Nevada CWD Testing During Fall Seasons
Since the mid-1980s when it was first detected in free-ranging deer and elk, Chronic Wasting Disease (CWD) has been found in a growing number of the lower 48 states and two Canadian provinces. The closest of those states to Nevada is Utah yet CWD remains undetected in the Silver State and the Nevada Department of Wildlife (NDOW) and the Nevada Department of Agriculture (NDA) hope it stays that way.
CWD is a contagious neurological disease affecting deer, elk and moose. It is characterized by spongy deterioration of the brains in infected animals. Common outward symptoms of the disease are emaciation, abnormal behavior, loss of bodily functions and death.
For the past 10 years, the NDOW and NDA have been collecting brain tissue samples from hunter-harvested deer and elk. These samples are collected by volunteers at commercial meat packing operations where deer and elk are processed as well at select NDOW offices. In the Las Vegas area alone, NDOW collects from 150 to 200 samples each year. "Of all the animals we have tested to date, none has tested positive for CWD," said Dr. Mark Atkinson, NDOW veterinarian.
Most of the animals sampled in the Las Vegas area are harvested in the eastern portion of Nevada, the area closest to the CWD infected area of the U.S. With the data obtained through this sampling process, NDOW can take steps necessary to control the spread of CWD should it be discovered in Nevada.
"Currently, there is no evidence that CWD poses a risk for humans; however, public health officials recommend that human exposure to the CWD infectious agent be avoided as they continue to evaluate any potential health risk," notes the Chronic Wasting Disease Alliance website.
In the meantime, hunters are urged to not shoot, handle or consume any animal that is acting abnormally or appears to be sick. Anyone who does harvest or see an animal that appears sick is urged to call NDOW. Hunters should wear latex or rubber gloves when field dressing deer or elk. It is also recommended that hunters bone out the meat and avoid sawing through bone or cutting through the brain or spinal cord. Thoroughly washing hands and knives after field dressing is complete is highly recommended.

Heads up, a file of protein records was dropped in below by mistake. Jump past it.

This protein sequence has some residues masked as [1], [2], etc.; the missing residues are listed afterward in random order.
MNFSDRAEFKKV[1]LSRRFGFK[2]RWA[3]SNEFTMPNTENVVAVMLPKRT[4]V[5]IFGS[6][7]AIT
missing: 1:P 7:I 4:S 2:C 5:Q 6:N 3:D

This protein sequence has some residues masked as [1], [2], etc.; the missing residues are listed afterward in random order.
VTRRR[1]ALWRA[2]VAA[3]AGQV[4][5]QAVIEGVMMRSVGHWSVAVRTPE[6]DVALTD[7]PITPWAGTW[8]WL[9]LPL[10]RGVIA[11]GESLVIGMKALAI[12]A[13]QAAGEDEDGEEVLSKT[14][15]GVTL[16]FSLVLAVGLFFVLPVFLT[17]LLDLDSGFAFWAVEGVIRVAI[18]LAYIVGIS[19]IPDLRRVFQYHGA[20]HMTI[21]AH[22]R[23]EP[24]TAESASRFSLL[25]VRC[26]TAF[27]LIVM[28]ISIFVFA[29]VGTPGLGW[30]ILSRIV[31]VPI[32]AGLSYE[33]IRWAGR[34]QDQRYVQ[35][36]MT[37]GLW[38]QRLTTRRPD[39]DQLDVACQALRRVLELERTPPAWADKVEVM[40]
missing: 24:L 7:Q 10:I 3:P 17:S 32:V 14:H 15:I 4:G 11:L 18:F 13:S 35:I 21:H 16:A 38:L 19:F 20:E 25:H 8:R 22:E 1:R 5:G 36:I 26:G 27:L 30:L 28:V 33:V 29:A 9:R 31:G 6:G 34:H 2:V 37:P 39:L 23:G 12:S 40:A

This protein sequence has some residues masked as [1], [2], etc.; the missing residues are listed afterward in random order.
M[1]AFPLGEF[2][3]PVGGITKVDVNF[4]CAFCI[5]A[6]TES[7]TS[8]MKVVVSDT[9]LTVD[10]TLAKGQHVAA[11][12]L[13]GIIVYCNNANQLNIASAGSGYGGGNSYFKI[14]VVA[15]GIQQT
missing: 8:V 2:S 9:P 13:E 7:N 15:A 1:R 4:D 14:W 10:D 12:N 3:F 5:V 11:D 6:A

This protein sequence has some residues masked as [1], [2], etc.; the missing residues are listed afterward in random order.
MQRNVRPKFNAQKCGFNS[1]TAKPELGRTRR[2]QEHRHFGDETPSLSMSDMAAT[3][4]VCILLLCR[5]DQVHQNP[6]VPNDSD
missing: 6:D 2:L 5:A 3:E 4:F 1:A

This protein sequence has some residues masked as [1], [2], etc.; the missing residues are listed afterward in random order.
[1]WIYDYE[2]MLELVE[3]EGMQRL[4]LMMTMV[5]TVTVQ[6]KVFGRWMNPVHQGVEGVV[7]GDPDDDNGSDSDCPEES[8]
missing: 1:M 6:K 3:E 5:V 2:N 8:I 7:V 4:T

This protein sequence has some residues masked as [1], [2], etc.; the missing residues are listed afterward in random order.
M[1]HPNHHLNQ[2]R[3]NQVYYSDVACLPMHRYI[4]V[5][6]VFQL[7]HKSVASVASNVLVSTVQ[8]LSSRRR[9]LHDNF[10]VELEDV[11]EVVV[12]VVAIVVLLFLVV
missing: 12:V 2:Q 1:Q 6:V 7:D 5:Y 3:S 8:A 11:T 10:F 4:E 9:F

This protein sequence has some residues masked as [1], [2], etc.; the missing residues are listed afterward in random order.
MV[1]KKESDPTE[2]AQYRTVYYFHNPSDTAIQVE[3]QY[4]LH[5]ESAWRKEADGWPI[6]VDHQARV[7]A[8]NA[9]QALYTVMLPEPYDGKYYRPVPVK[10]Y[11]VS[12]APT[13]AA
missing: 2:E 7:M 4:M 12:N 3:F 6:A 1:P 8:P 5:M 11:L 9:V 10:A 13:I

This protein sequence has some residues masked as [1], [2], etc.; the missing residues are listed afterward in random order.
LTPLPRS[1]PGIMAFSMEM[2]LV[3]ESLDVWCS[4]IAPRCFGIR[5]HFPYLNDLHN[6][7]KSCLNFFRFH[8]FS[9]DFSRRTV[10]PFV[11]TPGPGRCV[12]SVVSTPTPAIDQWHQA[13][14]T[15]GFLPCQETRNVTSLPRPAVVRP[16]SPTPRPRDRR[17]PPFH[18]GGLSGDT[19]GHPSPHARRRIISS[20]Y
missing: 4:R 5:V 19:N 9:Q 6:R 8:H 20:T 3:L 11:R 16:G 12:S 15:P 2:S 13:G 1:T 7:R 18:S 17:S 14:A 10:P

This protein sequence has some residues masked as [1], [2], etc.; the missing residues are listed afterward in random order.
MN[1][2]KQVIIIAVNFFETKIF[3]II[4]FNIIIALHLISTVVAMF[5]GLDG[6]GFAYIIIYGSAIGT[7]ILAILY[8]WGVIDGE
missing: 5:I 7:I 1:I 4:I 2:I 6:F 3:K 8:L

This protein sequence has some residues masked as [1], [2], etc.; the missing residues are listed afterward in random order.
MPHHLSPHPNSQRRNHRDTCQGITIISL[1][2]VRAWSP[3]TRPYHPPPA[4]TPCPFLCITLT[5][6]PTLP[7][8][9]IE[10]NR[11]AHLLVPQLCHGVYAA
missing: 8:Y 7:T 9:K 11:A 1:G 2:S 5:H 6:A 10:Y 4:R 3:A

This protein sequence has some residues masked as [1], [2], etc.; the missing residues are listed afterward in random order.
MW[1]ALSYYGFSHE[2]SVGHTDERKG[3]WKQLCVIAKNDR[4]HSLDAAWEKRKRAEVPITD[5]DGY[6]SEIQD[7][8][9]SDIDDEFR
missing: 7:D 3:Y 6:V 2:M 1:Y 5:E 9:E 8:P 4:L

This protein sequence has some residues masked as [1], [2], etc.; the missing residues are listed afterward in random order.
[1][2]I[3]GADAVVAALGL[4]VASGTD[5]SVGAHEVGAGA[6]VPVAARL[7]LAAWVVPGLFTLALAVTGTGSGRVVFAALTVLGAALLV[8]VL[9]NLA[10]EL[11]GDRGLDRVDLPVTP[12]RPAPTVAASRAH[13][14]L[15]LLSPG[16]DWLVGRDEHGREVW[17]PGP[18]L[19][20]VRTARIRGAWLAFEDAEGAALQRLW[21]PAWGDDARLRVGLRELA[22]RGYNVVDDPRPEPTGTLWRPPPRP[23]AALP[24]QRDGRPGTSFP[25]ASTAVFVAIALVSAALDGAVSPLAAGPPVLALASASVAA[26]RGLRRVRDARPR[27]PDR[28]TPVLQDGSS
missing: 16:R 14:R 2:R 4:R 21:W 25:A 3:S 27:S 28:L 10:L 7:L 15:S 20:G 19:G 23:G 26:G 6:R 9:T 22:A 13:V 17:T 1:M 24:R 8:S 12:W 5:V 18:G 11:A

Hunters who choose to have their game processed at a commercial facility are encouraged to ask that their meat be processed individually and not with meat from someone else's animal. There is no telling how well it was taken care of in the field or what its condition was.
This year NDOW hopes to collect at least 250 samples in the Las Vegas area and is seeking help from volunteers. CWD sampling will take place at Mull's Meat's. In addition, Leah Swanekamp, CWD surveillance coordinator for NDOW, is organizing volunteer sampling efforts at the NDOW offices in Reno, Elko, Ely, Panaca and Winnemucca. Anyone who is interested in helping with sample collection should call Chris Pietrafeso, (702) 486-5127.
The Nevada Department of Wildlife (NDOW) protects, restores and manages fish and wildlife, promotes fishing, hunting, and boating safety. NDOW's wildlife and habitat conservation efforts are primarily funded by sportsmen's license and conservation fees and a federal surcharge on hunting and fishing gear. Support wildlife and habitat conservation in Nevada by purchasing a hunting, fishing, or combination license. For more information, visit www.ndow.org.